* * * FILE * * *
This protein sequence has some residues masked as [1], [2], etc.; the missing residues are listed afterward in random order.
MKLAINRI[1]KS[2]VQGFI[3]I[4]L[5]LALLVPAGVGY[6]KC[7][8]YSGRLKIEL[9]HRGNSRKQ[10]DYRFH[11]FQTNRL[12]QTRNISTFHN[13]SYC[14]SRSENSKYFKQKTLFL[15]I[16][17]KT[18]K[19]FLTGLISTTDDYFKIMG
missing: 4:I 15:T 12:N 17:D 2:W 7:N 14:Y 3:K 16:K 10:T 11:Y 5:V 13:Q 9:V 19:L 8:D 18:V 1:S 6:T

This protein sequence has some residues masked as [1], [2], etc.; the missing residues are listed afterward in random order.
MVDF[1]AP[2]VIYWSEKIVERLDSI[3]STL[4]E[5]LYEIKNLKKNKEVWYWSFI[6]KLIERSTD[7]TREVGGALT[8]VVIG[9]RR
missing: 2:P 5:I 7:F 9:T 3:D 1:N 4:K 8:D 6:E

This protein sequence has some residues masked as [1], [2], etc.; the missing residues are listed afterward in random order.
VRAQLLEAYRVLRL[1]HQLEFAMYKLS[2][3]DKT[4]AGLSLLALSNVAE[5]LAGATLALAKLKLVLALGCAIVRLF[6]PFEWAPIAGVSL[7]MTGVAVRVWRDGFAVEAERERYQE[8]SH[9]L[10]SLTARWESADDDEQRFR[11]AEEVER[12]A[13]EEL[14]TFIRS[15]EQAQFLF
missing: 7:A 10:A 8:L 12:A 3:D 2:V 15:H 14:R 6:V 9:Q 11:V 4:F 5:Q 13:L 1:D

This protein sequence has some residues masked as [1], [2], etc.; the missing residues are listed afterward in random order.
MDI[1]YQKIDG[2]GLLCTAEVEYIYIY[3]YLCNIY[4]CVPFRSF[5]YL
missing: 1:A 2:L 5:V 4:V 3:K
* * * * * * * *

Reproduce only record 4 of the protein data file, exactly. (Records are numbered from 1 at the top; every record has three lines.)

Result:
This protein sequence has some residues masked as [1], [2], etc.; the missing residues are listed afterward in random order.
MDI[1]YQKIDG[2]GLLCTAEVEYIYIY[3]YLCNIY[4]CVPFRSF[5]YL
missing: 1:A 2:L 5:V 4:V 3:K